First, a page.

Spice of the Month: Cinnamon by Toby Amidor in Healthy Recipes, January 3, 2012
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The ancient Egyptians used cinnamon to embalm the dead, while wealthy Romans used it in love potions and perfumes. Today, cinnamon is a popular spice that can jazz up both sweet and savory dishes.
Cinnamon is the inner bark of the tropical evergreen tree. The bark is peeled from the tree during the rainy season and once dried, it curls into long sticks which are either cut and sold as cinnamon sticks or ground into powder.
The two main varieties of cinnamon are Ceylon cinnamon (Cinnamomum zeylanicum) and cassia (Cinnamomum cassia). Ceylon is considered “true cinnamon” and is pale in color with a mild, sweet flavor. Cassia cinnamon is also known as Chinese cassia or Indonesian cinnamon, and has a dark red-brown color. It has a more pungent flavor than Ceylon and is somewhat bittersweet.
One tablespoon of ground cinnamon contains 19 calories, 4 grams fiber, and 68 percent of your daily dose of manganese (which helps with bone formation). It also has 8 percent of the daily recommended amount of calcium and 4 percent of your daily recommended amount of iron. Cinnamon also contains several compounds that work as antioxidants such as cinnamaldehyde, cinnamyl acetate and cinnamyl alcohol.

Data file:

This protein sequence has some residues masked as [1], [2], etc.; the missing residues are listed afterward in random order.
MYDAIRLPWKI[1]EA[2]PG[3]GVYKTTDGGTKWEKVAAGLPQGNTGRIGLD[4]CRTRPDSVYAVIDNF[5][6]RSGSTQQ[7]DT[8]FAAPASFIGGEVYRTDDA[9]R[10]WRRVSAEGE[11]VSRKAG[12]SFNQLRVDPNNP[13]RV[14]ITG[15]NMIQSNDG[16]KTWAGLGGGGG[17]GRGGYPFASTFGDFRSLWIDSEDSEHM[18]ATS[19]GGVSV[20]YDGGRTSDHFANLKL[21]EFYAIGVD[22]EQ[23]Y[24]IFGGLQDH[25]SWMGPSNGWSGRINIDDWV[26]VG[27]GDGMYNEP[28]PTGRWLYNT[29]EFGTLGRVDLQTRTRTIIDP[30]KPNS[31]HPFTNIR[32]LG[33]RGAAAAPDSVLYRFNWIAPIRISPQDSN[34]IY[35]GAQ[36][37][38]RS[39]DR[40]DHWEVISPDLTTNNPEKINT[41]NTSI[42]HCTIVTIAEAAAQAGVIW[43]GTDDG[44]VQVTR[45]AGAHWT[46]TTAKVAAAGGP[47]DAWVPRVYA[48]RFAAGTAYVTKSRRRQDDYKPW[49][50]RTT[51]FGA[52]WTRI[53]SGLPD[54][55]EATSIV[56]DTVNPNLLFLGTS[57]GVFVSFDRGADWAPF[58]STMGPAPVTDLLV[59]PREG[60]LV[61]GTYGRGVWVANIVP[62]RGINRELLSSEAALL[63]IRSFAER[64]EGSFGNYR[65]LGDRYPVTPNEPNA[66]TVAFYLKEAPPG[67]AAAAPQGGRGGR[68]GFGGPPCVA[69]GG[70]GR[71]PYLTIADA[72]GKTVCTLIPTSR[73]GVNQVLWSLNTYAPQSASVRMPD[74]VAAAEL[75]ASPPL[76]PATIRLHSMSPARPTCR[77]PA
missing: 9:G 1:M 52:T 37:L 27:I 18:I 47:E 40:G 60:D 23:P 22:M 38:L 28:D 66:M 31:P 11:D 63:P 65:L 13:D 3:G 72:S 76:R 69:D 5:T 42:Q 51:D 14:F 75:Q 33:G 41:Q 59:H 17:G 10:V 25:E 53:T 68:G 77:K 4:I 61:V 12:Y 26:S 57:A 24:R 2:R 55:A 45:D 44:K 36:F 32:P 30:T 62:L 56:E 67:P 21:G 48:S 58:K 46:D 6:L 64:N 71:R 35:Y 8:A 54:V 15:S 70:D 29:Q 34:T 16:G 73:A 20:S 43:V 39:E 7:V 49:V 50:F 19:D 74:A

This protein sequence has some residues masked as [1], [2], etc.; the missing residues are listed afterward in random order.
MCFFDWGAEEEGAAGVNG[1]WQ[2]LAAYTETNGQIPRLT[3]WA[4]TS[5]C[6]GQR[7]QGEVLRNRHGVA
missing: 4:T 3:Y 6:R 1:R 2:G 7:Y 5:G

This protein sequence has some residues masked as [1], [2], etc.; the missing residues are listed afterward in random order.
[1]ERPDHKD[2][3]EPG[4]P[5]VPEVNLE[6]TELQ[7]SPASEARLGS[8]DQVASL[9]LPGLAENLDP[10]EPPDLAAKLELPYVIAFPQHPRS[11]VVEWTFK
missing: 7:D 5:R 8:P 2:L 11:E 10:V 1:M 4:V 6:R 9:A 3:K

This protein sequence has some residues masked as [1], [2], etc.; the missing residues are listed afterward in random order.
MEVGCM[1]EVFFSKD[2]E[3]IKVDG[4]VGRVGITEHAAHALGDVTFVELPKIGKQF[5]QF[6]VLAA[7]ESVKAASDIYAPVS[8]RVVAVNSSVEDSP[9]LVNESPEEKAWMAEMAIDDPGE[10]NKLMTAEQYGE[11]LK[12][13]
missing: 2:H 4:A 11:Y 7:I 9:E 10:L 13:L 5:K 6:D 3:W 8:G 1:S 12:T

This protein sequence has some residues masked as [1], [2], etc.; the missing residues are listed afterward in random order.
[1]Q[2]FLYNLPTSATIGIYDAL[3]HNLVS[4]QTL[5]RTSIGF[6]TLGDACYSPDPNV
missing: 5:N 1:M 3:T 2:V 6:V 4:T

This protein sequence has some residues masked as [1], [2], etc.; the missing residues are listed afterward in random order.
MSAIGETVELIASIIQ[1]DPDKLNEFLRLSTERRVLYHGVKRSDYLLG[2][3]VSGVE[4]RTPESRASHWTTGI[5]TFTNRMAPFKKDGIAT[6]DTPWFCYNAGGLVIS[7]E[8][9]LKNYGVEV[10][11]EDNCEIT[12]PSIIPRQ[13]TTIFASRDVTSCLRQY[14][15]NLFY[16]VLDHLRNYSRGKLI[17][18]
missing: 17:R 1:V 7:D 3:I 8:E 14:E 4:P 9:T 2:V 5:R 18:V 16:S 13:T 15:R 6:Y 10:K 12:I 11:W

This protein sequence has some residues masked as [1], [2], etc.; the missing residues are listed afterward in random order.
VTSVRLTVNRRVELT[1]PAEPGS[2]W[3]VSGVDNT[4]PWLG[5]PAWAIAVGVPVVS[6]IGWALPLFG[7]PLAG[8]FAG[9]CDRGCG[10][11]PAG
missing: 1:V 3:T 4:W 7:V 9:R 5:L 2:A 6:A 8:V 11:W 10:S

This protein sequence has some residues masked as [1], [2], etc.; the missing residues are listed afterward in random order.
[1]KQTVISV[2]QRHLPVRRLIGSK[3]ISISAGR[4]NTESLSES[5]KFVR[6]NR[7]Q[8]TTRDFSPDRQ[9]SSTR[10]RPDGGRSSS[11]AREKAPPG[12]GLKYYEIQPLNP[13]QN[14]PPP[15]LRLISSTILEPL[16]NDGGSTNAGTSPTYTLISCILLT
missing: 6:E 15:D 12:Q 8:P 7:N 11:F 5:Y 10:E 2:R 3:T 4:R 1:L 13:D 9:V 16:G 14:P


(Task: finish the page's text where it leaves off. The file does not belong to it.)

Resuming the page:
Studies have found that eating one-fifth an ounce per day of cinnamon helped lower LDL (bad) cholesterol, total cholesterol, and triglycerides (a type of blood fat) in type-2 diabetics. An animal study also showed that type 2 diabetic rats given cinnamon extract had lower blood sugar levels. This is good news for diabetics, but more studies are needed.
What to do with Cinnamon
Sprinkle ground cinnamon on your morning oatmeal, fruit salad, hot cocoa or French toast. Add it to rice pudding, cookies, cakes, muffins and pies. Combine with cumin, ginger and turmeric to flavor meat and poultry dishes like stews.
Cinnamon sticks can be ground using a coffee grinder or cheese grater. Or leave them whole and add to mulled cider or wine, tea, applesauce, oatmeal, curry dishes and puddings while cooking (remove the cinnamon stick before serving).
Shopping and Storage Tips
Choose cinnamon that has a sweet odor. Store sticks or ground cinnamon in a sealed container in a cool, dry place. Ground cinnamon will start to lose its flavor after 6 months, while sticks can maintain their quality for up to 1 year.
Recipes to Try
- Cinnamon Flavored Skewers with Fresh Fruit
- Gluten-Free Cinnamon Sugar Teacake
- Instant Rice Pudding with Cinnamon, Cardamom, and Blueberries
- Fruit with Honey-Cinnamon Sauce
- Whole Wheat Cinnamon Raisin Bread
Toby Amidor, MS, RD, CDN, is a registered dietitian and consultant who specializes in food safety and culinary nutrition. See Toby’s full bio »